As the Church (capital C), we have spent a lot of time creating metaphors for the relationships that comprise the Church. One of the most popular is “the family of God.” It even has a theme song!
It is not an unbiblical idea. Paul used the metaphor of a family many times, doesn’t he? Actually, he doesn’t.
Ok, you don’t believe me. I understand. Go grab your Strong’s Concordance and look it up. I’ll be here when you get back.
Paul does make references to families and households as components of the church; and he even refers to the church as “the faithful household” [Galatians 6:10] and “the household of God” [Ephesians 2:19; 1 Timothy 3:15]. But he never calls the Church “the family of God.” It simply isn’t there.
A household is not the same thing as a traditional American family. In fact, the two have little in common. In America, and in most of the western world, we have a perception of what a family is. We think of the Cleaver family – a hard-working but patient father, a home-making, cookie baking mother and their 2.5 biological children. We assume that this is the family God must have meant to start. It is perfect – ideal really. But it only exists in fiction; and generations were dashed by the expectation that family life (and church for that matter) would be like an episode of Leave It to Beaver or Ozzy and Harriet.
In contrast to our flawed ideal of the family, God sees us as his household. What is a household? The Greek word is oikos, and it literally means “house.” But in the ancient world, a house was more than just a place with walls where you lived with their kids until they went to college. A house could be quite elaborate, sometimes extending over an entire village.
For example, Bethlehem is “the house of bread” in Hebrew, and in the early Iron Age, it was populated by the family of Jesse, a ruling clan of the tribe of Judah. The book of Ruth establishes Jesse’s house as this pre-eminent, ruling clan. Late on, when David wishes to drink the water of the wells of Bethlehem [2 Samuel 23:13-18], he is not only longing for his home. Bethlehem was his “house”, it was his father’s city and the seat of power for his family.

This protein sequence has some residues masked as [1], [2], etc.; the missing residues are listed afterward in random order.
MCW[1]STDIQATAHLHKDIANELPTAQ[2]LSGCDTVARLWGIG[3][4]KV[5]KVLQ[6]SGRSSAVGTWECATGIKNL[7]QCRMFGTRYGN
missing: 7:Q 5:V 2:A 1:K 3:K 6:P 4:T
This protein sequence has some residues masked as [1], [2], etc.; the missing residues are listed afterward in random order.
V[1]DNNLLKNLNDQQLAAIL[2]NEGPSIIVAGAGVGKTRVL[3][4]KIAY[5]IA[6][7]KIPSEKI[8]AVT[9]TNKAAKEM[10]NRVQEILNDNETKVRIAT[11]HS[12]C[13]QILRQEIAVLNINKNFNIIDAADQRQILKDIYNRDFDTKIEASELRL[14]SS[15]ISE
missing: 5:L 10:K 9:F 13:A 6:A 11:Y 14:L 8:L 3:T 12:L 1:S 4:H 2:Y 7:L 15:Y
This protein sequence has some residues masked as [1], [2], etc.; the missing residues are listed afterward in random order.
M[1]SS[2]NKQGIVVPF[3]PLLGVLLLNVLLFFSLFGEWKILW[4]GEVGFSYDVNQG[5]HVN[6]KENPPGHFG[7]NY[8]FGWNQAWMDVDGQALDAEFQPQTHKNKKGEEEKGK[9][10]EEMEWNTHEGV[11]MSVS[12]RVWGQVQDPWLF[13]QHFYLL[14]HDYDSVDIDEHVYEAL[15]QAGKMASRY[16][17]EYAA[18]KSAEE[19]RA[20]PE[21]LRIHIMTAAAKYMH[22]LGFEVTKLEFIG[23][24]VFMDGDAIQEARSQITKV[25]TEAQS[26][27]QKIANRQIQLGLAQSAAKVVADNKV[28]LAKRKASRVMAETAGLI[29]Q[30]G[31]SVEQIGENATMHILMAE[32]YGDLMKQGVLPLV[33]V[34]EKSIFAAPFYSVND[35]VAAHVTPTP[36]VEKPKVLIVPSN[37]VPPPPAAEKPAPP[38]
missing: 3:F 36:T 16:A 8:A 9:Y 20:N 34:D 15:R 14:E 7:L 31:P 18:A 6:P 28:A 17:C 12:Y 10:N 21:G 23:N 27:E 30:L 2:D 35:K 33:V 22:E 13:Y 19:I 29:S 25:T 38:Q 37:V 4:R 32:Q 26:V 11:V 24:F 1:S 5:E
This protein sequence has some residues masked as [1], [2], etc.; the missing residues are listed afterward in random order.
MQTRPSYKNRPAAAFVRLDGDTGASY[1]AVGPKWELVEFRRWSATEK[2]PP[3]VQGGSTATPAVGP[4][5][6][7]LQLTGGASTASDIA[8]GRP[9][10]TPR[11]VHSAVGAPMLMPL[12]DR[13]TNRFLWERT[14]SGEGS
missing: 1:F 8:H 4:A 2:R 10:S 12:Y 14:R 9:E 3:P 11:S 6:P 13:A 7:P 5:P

The same idea continued in Jesus’ day, when he told his disciples: “In my father’s house, there are many mansions.” [John 14:2] The word translated as mansions in the King James Version is often re-translated as rooms in modern versions on the argument that a house cannot contain many mansions. But the house of a king or a grand seigneur is much larger than a single, walled building. It is his domain. So, it is not incorrect to translate the Greek word monē as mansions because God the Father’s house is not a single place but a kingdom.
Of course the biggest difference between a traditional family and a household is that a household is not homogenous. Everyone is not of the same stock or persuasion. It is a large, extended family of people who may or may not be related, all united under a single master of the house. In families, we avoid disagreement to keep the peace. In a household, the disagreement is welcomed because it strengthens the whole. Honesty is truly required. We cannot afford to sugar coat the truth.
Households have greater potential for problems because they are not bound by genetics or pressure. But they also have greater potential – both internally and externally.